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Most injury prone position

Discussion in 'Rugby League Forum' started by Budgewoi Eagle, Jun 8, 2014.

  1. Budgewoi Eagle

    Budgewoi Eagle In for the long haul. Premium Member 2016 Tipping Competitor

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    The injury to Inglis last night made me wonder if Fullback is the most injury prone position. I read somewhere that they run an astonishing 9km a game against the nearest distance which is 5km. In addition, they are often required to run into Monsters on the kick return and use superhero capabilities as the last line of defence. I've thought about this for a while with the injuries to Brett, and add in Heyne, Slater, Barba, Dugan, Minicello injury histories and it seems like it may be so. Thoughts?
     
  2. EagleFromMay1967

    EagleFromMay1967 In bed before the room got dark.

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    The thing is that your knees are size you are born with. Joint sizes dont increase with 'unnatural' levels of body development.
    So you build up the top half of your body to cope with Rugby League. So your knees are now carrying 5-10 kilos more than they were meant to.
    Of course, the bumping, crashing, dodging, tackling, getting tackled, kicking, puts an additional incredible strain on these vulnerable joints.
    The Prince of Brookvale is the classic example. Remember when he first started? : light, a gazelle. But lets not single him out, HEAPS maybe 30% of NRL players get knee problems at some stage during their careers.

    Now just extrapolate this 'knee' situation to all the other lower body joints. Simpels.
     
  3. Alan

    Alan Well-Known Member

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    Agree, and equally important factors with a fullback are the position he is in when he gets hit, and the direction from which the hit is coming. Both run the full range of possible impacts. From stationary to full pace, from head-on to side-on and from behind.

    In many instances the fullback is unable to brace himself or take any mitigating action whatsoever.
     
  4. globaleagle

    globaleagle Où est mon chapeau Premium Member 2016 Tipping Competitor

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    Lot of splinters on that bench!




    I thought prop would be up there for injury quantity.
     
  5. bob dylan

    bob dylan Well-Known Member Premium Member 2016 Tipping Competitor

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    Back door.
     
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  6. mozgrame

    mozgrame Well-Known Member

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    Especially if you use The Force.


    [​IMG]
     
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  7. ALinda

    ALinda Well-Known Member 2016 Tipping Competitor

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    Fair question Budgewoi. That's one statistic Middleton probably doesn't record!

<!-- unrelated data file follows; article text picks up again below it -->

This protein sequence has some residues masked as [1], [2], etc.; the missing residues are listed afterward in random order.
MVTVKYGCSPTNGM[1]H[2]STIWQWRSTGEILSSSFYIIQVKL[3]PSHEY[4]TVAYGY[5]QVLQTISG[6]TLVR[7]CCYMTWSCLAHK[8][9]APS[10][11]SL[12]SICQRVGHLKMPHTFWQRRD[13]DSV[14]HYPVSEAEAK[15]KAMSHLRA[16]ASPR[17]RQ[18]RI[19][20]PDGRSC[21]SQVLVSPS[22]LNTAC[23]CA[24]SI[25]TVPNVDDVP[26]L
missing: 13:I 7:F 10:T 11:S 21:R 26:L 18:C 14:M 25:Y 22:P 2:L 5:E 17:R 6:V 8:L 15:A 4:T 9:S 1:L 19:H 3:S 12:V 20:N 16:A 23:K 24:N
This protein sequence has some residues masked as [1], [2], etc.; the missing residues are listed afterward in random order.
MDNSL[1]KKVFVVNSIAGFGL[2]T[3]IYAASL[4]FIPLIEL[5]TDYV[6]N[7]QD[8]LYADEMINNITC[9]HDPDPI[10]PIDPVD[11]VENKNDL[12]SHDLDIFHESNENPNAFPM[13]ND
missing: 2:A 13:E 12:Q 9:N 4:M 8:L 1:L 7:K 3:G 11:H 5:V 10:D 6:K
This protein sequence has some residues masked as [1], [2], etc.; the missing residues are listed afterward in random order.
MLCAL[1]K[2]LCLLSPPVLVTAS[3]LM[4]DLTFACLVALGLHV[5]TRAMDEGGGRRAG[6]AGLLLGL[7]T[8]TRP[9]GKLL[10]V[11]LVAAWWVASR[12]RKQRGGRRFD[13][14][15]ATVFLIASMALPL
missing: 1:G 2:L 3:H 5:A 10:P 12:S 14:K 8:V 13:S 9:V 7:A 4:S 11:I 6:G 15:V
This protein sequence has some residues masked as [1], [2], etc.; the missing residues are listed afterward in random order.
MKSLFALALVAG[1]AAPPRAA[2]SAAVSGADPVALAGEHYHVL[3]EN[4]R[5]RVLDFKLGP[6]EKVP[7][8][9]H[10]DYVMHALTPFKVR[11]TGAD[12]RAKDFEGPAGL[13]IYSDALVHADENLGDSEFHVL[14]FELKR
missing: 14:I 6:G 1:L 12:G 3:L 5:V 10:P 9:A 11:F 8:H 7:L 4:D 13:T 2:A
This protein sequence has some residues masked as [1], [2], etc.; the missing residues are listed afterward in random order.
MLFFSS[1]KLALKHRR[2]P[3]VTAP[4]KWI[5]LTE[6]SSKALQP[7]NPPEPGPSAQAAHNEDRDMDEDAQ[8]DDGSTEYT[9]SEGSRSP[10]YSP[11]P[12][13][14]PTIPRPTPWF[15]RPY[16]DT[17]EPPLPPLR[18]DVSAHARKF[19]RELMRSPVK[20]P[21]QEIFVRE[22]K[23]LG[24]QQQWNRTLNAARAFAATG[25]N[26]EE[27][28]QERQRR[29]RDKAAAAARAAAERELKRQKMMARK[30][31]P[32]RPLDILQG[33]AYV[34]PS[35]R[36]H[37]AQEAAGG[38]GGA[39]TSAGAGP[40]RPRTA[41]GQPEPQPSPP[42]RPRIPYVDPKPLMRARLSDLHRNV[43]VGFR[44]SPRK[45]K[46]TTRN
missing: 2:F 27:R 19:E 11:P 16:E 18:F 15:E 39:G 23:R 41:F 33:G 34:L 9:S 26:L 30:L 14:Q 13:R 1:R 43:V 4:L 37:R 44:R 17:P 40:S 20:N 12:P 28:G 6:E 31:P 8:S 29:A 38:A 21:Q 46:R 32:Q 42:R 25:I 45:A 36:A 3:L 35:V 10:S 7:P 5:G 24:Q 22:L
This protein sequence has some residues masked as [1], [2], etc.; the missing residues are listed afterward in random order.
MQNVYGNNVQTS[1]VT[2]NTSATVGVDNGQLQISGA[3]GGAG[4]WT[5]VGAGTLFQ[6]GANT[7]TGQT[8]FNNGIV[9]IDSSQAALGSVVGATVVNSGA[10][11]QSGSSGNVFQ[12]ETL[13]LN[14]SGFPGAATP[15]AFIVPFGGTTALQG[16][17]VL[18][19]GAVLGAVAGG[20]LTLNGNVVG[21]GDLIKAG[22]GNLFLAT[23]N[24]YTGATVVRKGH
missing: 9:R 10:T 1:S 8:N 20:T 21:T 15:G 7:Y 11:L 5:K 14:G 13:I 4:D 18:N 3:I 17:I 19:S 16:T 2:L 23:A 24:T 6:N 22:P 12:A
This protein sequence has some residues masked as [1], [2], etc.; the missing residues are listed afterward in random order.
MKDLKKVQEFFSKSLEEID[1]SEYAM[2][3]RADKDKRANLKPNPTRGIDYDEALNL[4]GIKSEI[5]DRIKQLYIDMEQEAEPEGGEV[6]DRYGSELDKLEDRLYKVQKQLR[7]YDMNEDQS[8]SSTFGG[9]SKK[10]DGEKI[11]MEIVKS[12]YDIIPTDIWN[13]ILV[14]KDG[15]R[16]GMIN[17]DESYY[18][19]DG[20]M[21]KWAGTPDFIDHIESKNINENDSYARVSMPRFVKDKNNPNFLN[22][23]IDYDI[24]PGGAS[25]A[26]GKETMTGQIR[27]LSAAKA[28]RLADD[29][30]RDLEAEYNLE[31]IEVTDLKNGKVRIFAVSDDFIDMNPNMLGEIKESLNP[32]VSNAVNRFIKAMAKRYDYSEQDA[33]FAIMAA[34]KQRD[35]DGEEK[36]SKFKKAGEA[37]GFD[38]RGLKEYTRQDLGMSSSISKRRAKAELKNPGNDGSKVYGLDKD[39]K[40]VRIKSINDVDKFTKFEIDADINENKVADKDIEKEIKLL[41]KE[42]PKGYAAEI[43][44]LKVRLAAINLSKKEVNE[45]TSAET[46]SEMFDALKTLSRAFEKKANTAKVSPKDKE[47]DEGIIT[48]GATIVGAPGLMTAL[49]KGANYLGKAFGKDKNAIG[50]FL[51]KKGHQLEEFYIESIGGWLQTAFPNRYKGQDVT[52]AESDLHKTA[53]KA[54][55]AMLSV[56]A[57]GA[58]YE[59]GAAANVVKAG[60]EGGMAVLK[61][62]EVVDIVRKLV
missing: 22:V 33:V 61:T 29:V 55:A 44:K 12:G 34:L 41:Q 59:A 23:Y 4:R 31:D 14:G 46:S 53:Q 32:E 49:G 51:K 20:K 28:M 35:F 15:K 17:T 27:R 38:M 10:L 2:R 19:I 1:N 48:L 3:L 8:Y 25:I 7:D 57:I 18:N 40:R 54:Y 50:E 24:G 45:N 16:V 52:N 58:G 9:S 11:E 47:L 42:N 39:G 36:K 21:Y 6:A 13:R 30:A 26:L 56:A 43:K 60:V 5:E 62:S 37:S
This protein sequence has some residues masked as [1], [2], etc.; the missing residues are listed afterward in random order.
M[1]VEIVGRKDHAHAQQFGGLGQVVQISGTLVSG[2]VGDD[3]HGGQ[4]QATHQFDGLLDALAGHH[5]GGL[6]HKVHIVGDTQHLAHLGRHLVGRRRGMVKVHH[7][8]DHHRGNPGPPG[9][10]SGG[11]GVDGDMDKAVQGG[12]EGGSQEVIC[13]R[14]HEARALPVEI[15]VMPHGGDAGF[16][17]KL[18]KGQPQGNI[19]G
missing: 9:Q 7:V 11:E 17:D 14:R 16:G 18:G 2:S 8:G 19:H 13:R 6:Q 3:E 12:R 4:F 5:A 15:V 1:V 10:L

8. Eagles2nv

    Eagles2nv New Team, New Beginnings 2016 Tipping Competitor

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    I do agree, fullbacks do spend alot of time injured.

    I also find the centres can have bad runs with injury.
     
  9. silvertail

    silvertail Well-Known Member

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    There are two types of injuries.

    Contact: through collision or hyper- extension or both. No player is immune from these injuries, regardless of body size or muscle mass. Luck plays a big part whether players get more than their of these injuries.

    Non-contact: this is when a player is running and is nowhere near any defenders. Just running and then pop; torn hamstring, torn calf, torn groin, mashed anterior cruciate or the ever so painful, torn Achilles.

    Injury prone players in the toughest game of all should only be judged by their ability to hold up to not having any non-contact injuries. While I agree that some players have knees that can't sustain a bulked up upper body, there are others players that are built like brick houses, top to bottom, that never have any non-contact injuries.
     
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  10. RiverEagle

    RiverEagle New Member

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    Yeah I agree on the high-density lifestyle of the prop-forward to invite injury. But fullback in the modern game is damn perilous now, too.

    And the occupational hazard of being say Raiders or Sharks fans lately is worth a mention.

    Headaches, hand-wringing, the beating of one's head against the wall, even wrist-slashing regularly...All chronic injuries too.
     
  11. Fluffy

    Fluffy Well-Known Member

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    Wow, thats 4.5km per 40 minutes, that is up there with Olympians.

    well maybe not considering my fat ass runs 9km in about 50 minutes.

    Guess i should be a high paid RL player.
     
  12. Napper

    Napper Well-Known Member

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    Tendons and muscles(obviously) would strengthen with resistance training, therefore, strengthening your joints.
    [hr]
    Using your analogy, a professional body builer/powerlifter who can carry up to 60kgs in extra weight(muscle) would do his knees in walking up stairs.
    [hr]
    Although if their extra body weight was fat, yes, you would be correct.